What is a symphony?

Catherine Bott explores just what makes the symphony as a musical form so satisfying. Everything you Ever Wanted to Know about Classical Music, Sunday 20 July, 9pm.

The term, says Catherine Bott, comes from two ancient Greek words - syn ('together') and phoneh ('sounding'). Nowadays we think of a symphony as a large-scale work for orchestra, but when the word first appeared on a title page at the end of the 16th century it was introducing a much simpler kind of piece altogether, mainly a piece of music to introduce an opera or a ballet. Then, in the early 18th century, Italian composers started to expand these little pieces into three movements: fast, slow and, usually, faster still.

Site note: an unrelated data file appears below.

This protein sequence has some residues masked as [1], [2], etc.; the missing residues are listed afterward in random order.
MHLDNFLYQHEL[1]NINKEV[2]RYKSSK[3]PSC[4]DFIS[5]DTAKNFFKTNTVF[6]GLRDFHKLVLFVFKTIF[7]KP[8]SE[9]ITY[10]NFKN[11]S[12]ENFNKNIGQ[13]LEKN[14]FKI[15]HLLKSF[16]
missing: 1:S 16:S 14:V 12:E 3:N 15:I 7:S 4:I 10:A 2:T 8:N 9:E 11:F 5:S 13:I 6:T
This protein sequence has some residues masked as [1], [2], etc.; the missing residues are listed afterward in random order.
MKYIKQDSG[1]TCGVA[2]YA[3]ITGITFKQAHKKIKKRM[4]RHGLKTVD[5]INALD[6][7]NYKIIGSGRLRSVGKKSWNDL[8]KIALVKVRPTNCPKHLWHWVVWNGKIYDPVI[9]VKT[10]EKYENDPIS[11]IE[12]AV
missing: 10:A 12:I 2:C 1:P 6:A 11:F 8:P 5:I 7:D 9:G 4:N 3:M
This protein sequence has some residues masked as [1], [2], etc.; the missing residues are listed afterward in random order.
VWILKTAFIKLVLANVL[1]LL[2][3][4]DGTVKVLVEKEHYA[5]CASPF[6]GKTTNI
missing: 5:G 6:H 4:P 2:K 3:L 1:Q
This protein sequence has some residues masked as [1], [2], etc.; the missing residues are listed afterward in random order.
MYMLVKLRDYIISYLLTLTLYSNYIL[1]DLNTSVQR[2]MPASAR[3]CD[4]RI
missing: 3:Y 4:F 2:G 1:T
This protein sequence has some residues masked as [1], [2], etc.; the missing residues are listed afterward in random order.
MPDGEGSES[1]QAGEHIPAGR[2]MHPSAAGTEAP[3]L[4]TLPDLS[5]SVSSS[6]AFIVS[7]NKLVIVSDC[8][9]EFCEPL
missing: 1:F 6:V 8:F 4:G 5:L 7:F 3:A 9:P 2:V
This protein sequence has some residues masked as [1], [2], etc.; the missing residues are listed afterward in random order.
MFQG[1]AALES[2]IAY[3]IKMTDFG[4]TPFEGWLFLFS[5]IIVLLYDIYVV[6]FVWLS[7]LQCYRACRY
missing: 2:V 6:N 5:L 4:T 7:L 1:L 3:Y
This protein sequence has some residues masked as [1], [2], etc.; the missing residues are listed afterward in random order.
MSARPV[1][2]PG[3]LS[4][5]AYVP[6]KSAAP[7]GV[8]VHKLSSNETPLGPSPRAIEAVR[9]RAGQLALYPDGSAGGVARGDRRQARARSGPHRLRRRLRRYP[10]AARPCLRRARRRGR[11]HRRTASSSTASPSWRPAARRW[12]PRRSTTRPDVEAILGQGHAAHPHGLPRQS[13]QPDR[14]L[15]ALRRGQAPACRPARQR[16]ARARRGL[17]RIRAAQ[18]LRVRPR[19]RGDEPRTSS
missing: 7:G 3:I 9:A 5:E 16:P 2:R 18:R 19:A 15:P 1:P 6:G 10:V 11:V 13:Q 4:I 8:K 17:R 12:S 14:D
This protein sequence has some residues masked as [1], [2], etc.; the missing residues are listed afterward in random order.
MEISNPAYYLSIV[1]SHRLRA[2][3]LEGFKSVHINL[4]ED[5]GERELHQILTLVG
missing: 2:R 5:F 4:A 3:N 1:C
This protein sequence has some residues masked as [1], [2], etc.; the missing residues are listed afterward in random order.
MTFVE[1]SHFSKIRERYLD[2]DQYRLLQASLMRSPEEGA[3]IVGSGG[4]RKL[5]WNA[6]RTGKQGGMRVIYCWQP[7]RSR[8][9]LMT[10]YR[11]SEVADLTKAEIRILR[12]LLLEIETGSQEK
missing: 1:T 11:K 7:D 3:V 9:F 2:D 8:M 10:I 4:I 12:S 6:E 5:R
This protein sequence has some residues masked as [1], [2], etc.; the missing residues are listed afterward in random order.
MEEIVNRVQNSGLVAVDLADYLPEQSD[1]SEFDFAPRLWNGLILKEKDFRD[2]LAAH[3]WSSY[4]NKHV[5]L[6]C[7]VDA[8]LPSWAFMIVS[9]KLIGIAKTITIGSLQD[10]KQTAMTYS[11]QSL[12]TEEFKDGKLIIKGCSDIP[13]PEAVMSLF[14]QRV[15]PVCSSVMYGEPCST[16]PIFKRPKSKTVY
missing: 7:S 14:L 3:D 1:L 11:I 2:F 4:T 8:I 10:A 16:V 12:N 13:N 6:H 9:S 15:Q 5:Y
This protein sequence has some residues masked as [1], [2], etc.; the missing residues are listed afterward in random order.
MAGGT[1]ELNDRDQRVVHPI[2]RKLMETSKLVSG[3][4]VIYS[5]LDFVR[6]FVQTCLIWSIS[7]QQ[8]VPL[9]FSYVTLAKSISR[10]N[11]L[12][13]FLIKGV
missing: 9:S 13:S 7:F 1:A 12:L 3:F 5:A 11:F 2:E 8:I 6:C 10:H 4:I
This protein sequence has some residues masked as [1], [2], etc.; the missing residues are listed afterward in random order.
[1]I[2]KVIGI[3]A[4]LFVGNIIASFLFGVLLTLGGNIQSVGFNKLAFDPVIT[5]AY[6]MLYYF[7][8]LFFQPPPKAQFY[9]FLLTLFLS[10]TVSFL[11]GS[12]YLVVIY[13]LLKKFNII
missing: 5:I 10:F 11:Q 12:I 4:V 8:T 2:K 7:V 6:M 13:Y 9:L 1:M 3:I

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To illustrate her whirlwind history of the symphony Catherine will have significant examples from Haydn, Beethoven, Mozart, Berlioz and Mahler.